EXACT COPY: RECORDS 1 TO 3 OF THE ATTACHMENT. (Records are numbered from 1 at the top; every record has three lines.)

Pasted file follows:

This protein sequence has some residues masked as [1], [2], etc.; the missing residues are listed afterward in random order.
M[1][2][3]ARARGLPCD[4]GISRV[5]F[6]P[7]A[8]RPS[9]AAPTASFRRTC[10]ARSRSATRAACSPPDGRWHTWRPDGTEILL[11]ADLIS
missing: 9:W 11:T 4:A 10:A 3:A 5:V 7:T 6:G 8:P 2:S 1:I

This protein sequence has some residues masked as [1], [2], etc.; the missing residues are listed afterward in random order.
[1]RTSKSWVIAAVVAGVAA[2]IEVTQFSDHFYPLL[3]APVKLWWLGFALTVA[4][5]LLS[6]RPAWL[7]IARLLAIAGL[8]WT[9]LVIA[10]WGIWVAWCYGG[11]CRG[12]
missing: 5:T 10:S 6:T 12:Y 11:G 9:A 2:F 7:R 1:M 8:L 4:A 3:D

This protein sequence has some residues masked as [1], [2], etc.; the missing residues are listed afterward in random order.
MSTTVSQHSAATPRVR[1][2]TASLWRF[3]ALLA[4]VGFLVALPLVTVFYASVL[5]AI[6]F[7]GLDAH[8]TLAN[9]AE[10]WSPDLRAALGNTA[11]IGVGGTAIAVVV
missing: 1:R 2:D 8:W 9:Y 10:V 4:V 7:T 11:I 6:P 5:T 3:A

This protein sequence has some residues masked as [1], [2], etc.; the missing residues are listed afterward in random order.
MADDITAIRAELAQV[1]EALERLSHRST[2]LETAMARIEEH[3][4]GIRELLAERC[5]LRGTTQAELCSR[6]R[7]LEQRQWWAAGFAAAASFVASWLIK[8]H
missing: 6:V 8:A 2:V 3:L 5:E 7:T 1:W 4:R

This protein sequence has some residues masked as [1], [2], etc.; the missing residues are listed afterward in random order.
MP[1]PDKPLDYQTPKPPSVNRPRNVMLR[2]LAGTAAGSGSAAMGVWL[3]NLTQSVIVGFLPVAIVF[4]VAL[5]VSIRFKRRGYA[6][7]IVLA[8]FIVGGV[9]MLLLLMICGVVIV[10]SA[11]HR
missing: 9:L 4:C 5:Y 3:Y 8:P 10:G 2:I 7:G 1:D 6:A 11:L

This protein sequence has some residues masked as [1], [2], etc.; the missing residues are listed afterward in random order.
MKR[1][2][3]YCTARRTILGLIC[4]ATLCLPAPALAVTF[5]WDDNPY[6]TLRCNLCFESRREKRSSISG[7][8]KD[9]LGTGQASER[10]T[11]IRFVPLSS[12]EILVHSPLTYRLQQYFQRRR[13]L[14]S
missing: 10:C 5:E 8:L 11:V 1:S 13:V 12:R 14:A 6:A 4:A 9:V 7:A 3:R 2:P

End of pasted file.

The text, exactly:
This protein sequence has some residues masked as [1], [2], etc.; the missing residues are listed afterward in random order.
M[1][2][3]ARARGLPCD[4]GISRV[5]F[6]P[7]A[8]RPS[9]AAPTASFRRTC[10]ARSRSATRAACSPPDGRWHTWRPDGTEILL[11]ADLIS
missing: 9:W 11:T 4:A 10:A 3:A 5:V 7:T 6:G 8:P 2:S 1:I

This protein sequence has some residues masked as [1], [2], etc.; the missing residues are listed afterward in random order.
[1]RTSKSWVIAAVVAGVAA[2]IEVTQFSDHFYPLL[3]APVKLWWLGFALTVA[4][5]LLS[6]RPAWL[7]IARLLAIAGL[8]WT[9]LVIA[10]WGIWVAWCYGG[11]CRG[12]
missing: 5:T 10:S 6:T 12:Y 11:G 9:A 2:F 7:R 1:M 8:L 4:A 3:D

This protein sequence has some residues masked as [1], [2], etc.; the missing residues are listed afterward in random order.
MSTTVSQHSAATPRVR[1][2]TASLWRF[3]ALLA[4]VGFLVALPLVTVFYASVL[5]AI[6]F[7]GLDAH[8]TLAN[9]AE[10]WSPDLRAALGNTA[11]IGVGGTAIAVVV
missing: 1:R 2:D 8:W 9:Y 10:V 4:V 7:T 11:I 6:P 5:T 3:A